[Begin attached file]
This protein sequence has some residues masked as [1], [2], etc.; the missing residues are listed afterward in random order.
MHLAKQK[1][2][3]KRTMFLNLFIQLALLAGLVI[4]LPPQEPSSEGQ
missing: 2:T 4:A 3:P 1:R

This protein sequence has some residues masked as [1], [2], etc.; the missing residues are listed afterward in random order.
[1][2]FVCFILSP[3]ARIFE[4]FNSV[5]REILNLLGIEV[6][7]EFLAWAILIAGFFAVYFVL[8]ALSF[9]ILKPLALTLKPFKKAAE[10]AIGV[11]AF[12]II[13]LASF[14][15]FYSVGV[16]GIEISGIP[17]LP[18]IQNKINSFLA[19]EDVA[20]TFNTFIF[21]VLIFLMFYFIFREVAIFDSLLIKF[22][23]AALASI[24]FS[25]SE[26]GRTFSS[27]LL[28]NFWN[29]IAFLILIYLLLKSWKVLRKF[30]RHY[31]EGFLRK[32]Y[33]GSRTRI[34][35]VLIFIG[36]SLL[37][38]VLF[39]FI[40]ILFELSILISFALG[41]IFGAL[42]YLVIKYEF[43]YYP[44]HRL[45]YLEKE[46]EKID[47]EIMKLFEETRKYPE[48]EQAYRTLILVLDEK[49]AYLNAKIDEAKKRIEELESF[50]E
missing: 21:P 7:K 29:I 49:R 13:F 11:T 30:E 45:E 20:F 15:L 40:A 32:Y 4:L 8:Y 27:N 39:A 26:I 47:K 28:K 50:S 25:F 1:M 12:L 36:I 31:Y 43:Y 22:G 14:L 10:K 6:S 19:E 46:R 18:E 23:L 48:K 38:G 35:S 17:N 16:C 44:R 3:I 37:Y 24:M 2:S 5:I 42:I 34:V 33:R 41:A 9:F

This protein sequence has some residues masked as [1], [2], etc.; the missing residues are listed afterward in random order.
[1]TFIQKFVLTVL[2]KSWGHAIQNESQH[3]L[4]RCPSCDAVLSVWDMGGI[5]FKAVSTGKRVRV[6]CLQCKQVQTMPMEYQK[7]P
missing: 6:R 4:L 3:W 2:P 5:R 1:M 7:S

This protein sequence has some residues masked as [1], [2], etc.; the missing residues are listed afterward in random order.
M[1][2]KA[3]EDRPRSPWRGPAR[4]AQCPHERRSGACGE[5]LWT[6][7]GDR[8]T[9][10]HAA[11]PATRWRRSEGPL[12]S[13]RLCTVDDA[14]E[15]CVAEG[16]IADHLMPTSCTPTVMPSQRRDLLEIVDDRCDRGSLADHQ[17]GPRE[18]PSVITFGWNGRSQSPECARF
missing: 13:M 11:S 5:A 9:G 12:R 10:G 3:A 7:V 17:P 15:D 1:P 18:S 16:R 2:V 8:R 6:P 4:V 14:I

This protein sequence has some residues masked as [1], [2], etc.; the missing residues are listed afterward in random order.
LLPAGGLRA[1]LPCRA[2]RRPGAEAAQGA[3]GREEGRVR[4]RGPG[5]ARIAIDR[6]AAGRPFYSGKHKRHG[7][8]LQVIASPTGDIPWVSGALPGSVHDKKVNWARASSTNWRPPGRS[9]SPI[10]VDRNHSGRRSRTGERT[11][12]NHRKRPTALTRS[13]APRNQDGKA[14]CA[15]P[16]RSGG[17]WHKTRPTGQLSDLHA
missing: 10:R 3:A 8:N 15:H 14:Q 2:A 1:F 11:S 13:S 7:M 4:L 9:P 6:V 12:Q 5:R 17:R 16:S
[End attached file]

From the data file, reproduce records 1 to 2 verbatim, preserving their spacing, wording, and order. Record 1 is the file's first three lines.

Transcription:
This protein sequence has some residues masked as [1], [2], etc.; the missing residues are listed afterward in random order.
MHLAKQK[1][2][3]KRTMFLNLFIQLALLAGLVI[4]LPPQEPSSEGQ
missing: 2:T 4:A 3:P 1:R

This protein sequence has some residues masked as [1], [2], etc.; the missing residues are listed afterward in random order.
[1][2]FVCFILSP[3]ARIFE[4]FNSV[5]REILNLLGIEV[6][7]EFLAWAILIAGFFAVYFVL[8]ALSF[9]ILKPLALTLKPFKKAAE[10]AIGV[11]AF[12]II[13]LASF[14][15]FYSVGV[16]GIEISGIP[17]LP[18]IQNKINSFLA[19]EDVA[20]TFNTFIF[21]VLIFLMFYFIFREVAIFDSLLIKF[22][23]AALASI[24]FS[25]SE[26]GRTFSS[27]LL[28]NFWN[29]IAFLILIYLLLKSWKVLRKF[30]RHY[31]EGFLRK[32]Y[33]GSRTRI[34][35]VLIFIG[36]SLL[37][38]VLF[39]FI[40]ILFELSILISFALG[41]IFGAL[42]YLVIKYEF[43]YYP[44]HRL[45]YLEKE[46]EKID[47]EIMKLFEETRKYPE[48]EQAYRTLILVLDEK[49]AYLNAKIDEAKKRIEELESF[50]E
missing: 21:P 7:K 29:I 49:R 13:F 11:T 30:E 45:E 20:F 15:L 40:A 32:Y 4:L 8:Y 27:N 39:A 26:I 47:K 28:K 50:S 25:F 1:M 12:L 36:I 31:Y 43:Y 22:G 14:L 10:K 6:S 19:E 46:R 18:E 23:L 48:K 38:G 35:S 17:N 16:C 44:R 3:I 37:Y 24:M 2:S 5:I 42:I 34:V 33:R 41:A 9:F